Welcome to a 7 part series on everything you need to know about buying a home.
Whether you are purchasing your first home or your third, this series will help you to navigate the complexities and financial implications of your purchase. It will cover topics from assessing how financially ready your are, to closing costs and other fees related to your purchase.
Part 1: Are you Financially Ready
The first step in the home buying process is to determine if you are in fact financially ready to purchase a new home. My wife and I looked a purchasing a home last year, and although we were approved for close to a $1M mortgage, we decided that the timing was just not right.
What do lenders look for?
You should look at your annual income to determine if you are eligible for a mortgage and how much you can comfortably afford.
A mortgage lender uses to factors to determine if you are able to borrow money.
1) Gross Debt Service (GDS) ratio
This is the percentage of your gross monthly income used for mortgage payments, taxes and heating costs. It should not be more than 32% of your gross monthly income.
2) Total Debt Service (TDS) ratio
TDS ratio is the percentage of gross monthly income required to pay for monthly housing costs plus any other debt payments that you are already making. It should not be more than 40% of your gross monthly income.
Have you been pre-approved for a loan?
This is an important first step in your home search. Imagine finding the perfect home, only to find out that you are not able to afford it. By getting pre-approved for a mortgage before you start your home search you will have a realistic expectation of what you can afford. Although it does not guarantee that you will be able to borrow the approved amount, it is a good starting point.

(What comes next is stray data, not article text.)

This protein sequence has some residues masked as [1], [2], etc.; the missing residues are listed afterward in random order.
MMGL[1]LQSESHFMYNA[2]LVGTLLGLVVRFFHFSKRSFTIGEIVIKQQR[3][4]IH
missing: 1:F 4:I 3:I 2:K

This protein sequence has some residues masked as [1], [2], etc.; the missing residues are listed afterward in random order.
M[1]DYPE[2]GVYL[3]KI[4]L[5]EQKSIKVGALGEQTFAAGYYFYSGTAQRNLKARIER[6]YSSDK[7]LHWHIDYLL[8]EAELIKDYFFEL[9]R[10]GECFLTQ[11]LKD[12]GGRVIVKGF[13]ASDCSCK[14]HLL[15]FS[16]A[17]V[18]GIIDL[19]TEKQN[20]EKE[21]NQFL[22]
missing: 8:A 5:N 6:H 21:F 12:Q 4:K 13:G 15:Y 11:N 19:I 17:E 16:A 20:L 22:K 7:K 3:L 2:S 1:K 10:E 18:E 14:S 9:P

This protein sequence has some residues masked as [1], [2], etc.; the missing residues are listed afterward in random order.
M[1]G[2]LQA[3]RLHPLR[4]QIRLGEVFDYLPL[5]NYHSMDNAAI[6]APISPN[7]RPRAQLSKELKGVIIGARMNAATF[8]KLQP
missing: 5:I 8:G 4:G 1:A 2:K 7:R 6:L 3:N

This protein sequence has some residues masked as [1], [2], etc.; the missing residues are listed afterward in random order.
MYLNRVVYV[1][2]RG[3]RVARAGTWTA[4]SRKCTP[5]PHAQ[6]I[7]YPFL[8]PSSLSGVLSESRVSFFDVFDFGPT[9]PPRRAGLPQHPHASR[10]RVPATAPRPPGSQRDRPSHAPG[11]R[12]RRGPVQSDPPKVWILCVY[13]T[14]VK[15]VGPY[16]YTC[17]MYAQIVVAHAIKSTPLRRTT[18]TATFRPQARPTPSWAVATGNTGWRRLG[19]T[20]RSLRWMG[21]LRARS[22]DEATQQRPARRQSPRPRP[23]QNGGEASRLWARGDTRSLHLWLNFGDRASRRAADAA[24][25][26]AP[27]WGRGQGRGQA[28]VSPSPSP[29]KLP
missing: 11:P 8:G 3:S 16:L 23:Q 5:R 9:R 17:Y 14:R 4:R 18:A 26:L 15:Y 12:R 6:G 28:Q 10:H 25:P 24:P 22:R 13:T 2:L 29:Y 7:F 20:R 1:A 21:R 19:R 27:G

What is your Credit Rating?
The final step to determine whether you are financially prepared to purchase a home is to order a copy of your credit report to make sure that it does not contain any errors. Lenders will check this report before approving you for a mortgage. A credit report is a summary of your financial history and shows whether you have had any problems paying back debt in the past.
Visit the website for the Financial Consumer Agency of Canada (FCAC), to order your credit report and find out more about how to improve your credit Rating.
For parts 2 and 3 of this series click here